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Impact of Gratitude on Resource Development and Emotional Well-Being

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Using the broaden-and-build theory, I examined whether or not gratitude can build social, cognitive, physical, and psychological resources, and whether or not gratitude induces other positive emotions that trigger upward spirals toward emotional well-being. I recruited participants (N = 375 undergraduates) to complete measures of the variables of interest. The results indicated that higher levels of gratitude significantly predicted increases in social support, adaptive coping abilities, and beneficial psychological outcomes (e.g., life satisfaction), as well as decreases in avoidant coping style and detrimental physical outcomes (e.g., negative emotions). Further, I found that gratitude could induce other positive emotions which partially mediated the effects of gratitude on emotional well-being. These findings provide empirical support for the idea that gratitude is, in essence, a positive emotion beneficial for positive functioning, as well as broadening and building other positive emotions, which, in turn, result in an increase in emotional well-being.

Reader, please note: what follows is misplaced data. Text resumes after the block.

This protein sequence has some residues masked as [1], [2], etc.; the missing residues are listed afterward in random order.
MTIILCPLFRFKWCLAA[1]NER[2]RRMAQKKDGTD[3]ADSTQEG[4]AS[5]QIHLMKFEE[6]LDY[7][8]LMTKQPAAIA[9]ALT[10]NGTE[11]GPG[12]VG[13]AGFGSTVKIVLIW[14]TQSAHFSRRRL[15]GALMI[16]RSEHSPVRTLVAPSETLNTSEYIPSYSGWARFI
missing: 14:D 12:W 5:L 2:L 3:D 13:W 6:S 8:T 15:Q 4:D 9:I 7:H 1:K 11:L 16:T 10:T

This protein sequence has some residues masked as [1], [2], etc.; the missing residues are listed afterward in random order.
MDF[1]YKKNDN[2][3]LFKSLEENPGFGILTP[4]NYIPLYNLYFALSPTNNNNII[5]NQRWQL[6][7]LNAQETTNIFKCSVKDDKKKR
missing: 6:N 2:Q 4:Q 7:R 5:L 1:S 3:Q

Document Type: Research Article

Publication date: April 1, 2015

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